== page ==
Vanessa Marano, Sean Berdy

A big part of growing up is learning that your actions have consequences. Daphne’s journey on Switched At Birth has largely been about her learning this lesson over and over again, especially last season after Angelo died. This season appears primed to show a flip side to the exploration of consequences, as Bay must now deal with the consequences of her decision to take the fall for Daphne’s vandalism. It was a decision that negatively colored a lot of Daphne’s growth in the previous seasons, but if this premiere is any indication, it certainly was a storytelling decision that will reap many rewards going forward.

One decision the show gets exactly right is to pick up the action immediately following Bay’s confession, when Bay is telling Emmett what she did and Daphne is telling their parents. Their collective outrage—except for John, who seems oddly comfortable with the whole thing—is exactly how I felt at the end of last season’s finale, and it’s comforting to have that outrage acknowledged in the show’s canon. The gist of Bay’s decision-making process was this: She feels she “saved her sister’s life” and is completely at peace with the idea she now has to be on house arrest and do community service, delaying her impending move to California to be with Emmett. It’s hard to watch Bay do something so impulsive and short-sighted and feel so at peace when it’s obvious this is all going to come crashing down somehow, but the writers do a good job of giving her decent motivations for her actions, and Vanessa Marano sells it well.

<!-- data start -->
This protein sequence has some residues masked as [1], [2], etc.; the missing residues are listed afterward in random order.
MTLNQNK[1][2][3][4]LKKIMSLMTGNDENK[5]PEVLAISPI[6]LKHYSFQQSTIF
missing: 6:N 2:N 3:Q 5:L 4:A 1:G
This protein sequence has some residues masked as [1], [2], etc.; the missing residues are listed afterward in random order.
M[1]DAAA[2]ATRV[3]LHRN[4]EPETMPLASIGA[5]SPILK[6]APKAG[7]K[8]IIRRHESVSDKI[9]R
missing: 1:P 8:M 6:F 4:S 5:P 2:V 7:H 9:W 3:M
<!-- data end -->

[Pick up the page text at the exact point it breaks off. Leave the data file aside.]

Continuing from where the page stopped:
It’s clear it isn’t going to be that easy for Bay, though. Emmett’s low-level anger about the situation simmers throughout, and boils over several times when the stress of leaving for Los Angeles without Bay gets the better of him. This stress is compounded when a clueless Bay accidentally delivers a sandwich full of heroin to someone on her community service detail (it’s dumb, but just go with it) and ends up getting an additional 100 days of probation and house arrest. Throughout the episode, Bay has staunchly defended both her decision and Daphne’s acceptance of that decision, but the snowball effect of what her decision actually means in the real world finally catches up to Bay in the end. Bay knows she’s not a bad person, as does her family and friends, but to anyone who sees her from the outside? She’s just another criminal, and the oppressive nature of that revelation puts Bay literally flat on her back by the end of the episode. It’s a nice little contained character arc, and shows plenty of promise to expand in an interesting way going forward.

As for Daphne, she spends much of the episode being extraordinarily accommodating to everyone around her—especially Bay—in light of everything that happened. She does the one thing that seemed missing from last season’s finale: She appears to take some sort of personal responsibility for what Bay did for her, and takes steps to actually better herself because of it. Daphne accepting she was a mess last year is important, as is her regaining some personal and emotional momentum going forward so she doesn’t repeat the same mistakes. I especially liked her admitting she doesn’t really understand why she was so out of control, because that feels honest and messy. It isn’t as simple as “Angelo died and it messed me up,” because that would be far too easy, and Daphne isn’t necessarily interested in letting herself off any easier than she already has been.